Understanding Your Prescription

First, a crash course in Vision 101:

  • Light enters the eye at the pupil and strikes the back of the eye at the retina.
  • The retina takes in that light and sends off signals to the brain
  • The brain interprets those signals and constructs a mental conceptualization that we experience as “vision”.
  • Vision is made possible by the eye, but it only exists in the mind.

Your prescription fixes a problem

Your optical prescription is like any other prescription you may receive, and the ultimate goal is to restore a deficiency or remedy a disorder of some sort. In this case, the deficiency in our inability to see well.

There are many, many reasons why a person may not see well (eg. concussion, stroke, pathologies), but generally when we think of a visual deficiency we’re really thinking of “refractive errors”, which is simply the inability of the eye to properly focus the incoming light onto the retina.

And that’s where lenses come in!

Using lenses, we can help the eye out by bending the light to where it should be on the retina. Your prescription is a recipe for how the lenses are made, as follows:

  • Sphere:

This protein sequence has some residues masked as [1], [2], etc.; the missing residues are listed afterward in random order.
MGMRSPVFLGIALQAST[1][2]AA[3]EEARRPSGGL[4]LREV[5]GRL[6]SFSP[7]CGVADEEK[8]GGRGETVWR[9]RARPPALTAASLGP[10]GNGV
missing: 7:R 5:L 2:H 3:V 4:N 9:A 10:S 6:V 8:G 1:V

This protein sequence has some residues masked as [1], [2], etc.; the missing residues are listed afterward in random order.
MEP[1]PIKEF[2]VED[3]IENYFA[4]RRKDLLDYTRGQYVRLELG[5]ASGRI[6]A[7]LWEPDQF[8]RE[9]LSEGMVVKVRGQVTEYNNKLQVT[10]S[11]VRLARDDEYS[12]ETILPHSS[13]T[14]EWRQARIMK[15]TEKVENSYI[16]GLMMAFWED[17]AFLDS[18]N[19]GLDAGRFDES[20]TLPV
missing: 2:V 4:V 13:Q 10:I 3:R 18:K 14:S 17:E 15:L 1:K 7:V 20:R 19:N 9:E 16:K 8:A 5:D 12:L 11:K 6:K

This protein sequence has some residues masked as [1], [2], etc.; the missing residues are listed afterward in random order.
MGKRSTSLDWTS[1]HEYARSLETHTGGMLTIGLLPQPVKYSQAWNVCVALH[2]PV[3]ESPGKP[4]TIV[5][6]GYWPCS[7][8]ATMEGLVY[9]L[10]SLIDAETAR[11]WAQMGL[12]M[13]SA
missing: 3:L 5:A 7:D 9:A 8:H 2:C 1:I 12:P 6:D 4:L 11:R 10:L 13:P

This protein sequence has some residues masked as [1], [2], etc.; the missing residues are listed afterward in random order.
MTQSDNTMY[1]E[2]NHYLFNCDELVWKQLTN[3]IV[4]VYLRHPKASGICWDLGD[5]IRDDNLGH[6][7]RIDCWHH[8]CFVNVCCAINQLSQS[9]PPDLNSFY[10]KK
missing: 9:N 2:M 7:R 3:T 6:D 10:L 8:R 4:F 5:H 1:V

This is the power required to correct your basic near-sightedness or far-sightedness.
  • Cylinder:
    If you have Astigmatism, you will need Cylinder to “tweak” your Sphere power to sharpen the image.
    • What is Astigmatism?
      Instead of all the rays of light being equally blurry, some light rays coming in from one angle are slightly blurrier than light rays coming in from another angle. Cylinder provides the extra power (but only where it is needed) to bring the entire image back into equal focus.
  • Axis:
    This is the angle from the horizontal at which the cylindrical power starts to get added to the Sphere (only if you have Astigmatism).
  • ADD:
    This is the additional power required (added to your Sphere power) to allow you to read. This becomes necessary in our mid-forties when our ability to see up close is compromised with age.
  • Prism:
    This is only required when the patient has double vision. The prism in the prescription shifts the images from your left and right eyes causing them to overlap and properly form one image instead of two.